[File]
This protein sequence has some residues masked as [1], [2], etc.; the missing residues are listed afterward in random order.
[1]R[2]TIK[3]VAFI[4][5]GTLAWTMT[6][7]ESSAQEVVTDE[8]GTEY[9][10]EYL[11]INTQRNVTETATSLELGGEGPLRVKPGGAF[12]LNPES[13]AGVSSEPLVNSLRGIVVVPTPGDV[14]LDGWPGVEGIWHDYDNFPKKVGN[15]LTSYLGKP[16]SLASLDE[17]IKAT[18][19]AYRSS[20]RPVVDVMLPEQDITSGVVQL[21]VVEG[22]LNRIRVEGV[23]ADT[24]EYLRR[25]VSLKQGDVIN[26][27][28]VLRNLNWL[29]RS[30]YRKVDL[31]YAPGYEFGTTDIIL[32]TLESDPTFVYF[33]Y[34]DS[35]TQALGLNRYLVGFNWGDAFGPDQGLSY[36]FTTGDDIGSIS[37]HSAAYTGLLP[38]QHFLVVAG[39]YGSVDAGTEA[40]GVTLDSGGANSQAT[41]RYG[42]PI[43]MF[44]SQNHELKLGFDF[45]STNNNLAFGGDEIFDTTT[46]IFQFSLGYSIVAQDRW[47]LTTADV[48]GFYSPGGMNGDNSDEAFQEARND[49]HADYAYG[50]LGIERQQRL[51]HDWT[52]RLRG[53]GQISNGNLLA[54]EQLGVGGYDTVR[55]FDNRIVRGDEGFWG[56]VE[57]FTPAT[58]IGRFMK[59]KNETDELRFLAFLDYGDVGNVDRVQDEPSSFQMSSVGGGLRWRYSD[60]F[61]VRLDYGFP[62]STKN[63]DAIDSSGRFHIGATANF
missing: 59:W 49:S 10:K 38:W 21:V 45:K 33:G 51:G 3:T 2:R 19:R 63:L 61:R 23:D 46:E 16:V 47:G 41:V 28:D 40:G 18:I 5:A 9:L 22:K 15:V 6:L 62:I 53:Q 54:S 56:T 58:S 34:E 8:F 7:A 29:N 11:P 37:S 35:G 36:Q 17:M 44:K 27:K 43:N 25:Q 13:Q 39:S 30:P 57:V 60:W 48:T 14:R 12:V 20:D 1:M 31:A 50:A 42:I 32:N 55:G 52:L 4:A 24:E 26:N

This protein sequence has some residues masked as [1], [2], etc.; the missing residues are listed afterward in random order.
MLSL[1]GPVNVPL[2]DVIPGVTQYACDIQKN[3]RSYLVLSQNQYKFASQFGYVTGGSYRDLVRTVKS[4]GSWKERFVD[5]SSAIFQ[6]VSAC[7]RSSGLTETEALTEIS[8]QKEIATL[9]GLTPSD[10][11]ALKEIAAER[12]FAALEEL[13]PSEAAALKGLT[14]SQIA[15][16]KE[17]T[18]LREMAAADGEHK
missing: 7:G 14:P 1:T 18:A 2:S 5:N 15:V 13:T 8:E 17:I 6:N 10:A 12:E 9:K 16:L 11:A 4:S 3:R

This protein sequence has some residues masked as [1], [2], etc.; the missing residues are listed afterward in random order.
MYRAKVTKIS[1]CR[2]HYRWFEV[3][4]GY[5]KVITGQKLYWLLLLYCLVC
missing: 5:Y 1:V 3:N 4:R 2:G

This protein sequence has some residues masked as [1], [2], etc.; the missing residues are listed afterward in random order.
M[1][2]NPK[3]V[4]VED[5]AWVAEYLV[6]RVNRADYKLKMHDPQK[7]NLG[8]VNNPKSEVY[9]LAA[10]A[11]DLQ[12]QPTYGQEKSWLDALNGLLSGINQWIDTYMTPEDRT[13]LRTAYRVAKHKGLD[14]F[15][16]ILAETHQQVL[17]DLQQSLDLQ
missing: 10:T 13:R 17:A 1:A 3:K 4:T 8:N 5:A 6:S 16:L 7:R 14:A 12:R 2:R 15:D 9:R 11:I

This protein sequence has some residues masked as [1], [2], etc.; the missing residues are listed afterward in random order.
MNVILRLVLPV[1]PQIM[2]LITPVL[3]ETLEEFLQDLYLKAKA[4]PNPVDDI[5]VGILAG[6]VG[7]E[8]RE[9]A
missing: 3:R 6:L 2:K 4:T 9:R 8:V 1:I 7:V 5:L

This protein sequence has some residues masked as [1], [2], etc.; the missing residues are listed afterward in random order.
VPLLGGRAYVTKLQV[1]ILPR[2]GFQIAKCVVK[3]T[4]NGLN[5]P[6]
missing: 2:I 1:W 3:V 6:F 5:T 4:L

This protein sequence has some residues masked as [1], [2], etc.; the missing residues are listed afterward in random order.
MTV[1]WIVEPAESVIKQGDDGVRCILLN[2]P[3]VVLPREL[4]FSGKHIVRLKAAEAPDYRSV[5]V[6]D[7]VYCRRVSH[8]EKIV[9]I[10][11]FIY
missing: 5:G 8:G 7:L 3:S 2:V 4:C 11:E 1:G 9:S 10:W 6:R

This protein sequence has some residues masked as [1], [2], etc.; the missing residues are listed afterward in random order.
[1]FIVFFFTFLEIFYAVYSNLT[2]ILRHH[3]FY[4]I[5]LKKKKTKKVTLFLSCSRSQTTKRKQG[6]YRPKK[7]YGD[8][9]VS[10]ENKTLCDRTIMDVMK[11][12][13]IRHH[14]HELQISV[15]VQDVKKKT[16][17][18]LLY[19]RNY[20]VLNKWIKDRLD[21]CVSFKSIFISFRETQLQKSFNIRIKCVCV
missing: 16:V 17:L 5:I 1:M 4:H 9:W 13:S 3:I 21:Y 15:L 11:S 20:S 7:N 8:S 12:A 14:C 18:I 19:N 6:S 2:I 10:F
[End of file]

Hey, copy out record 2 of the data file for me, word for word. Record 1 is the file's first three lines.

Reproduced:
This protein sequence has some residues masked as [1], [2], etc.; the missing residues are listed afterward in random order.
MLSL[1]GPVNVPL[2]DVIPGVTQYACDIQKN[3]RSYLVLSQNQYKFASQFGYVTGGSYRDLVRTVKS[4]GSWKERFVD[5]SSAIFQ[6]VSAC[7]RSSGLTETEALTEIS[8]QKEIATL[9]GLTPSD[10][11]ALKEIAAER[12]FAALEEL[13]PSEAAALKGLT[14]SQIA[15][16]KE[17]T[18]LREMAAADGEHK
missing: 7:G 14:P 1:T 18:A 2:S 5:N 15:V 13:T 8:E 17:I 6:N 10:A 12:E 9:K 16:L 11:A 4:S 3:R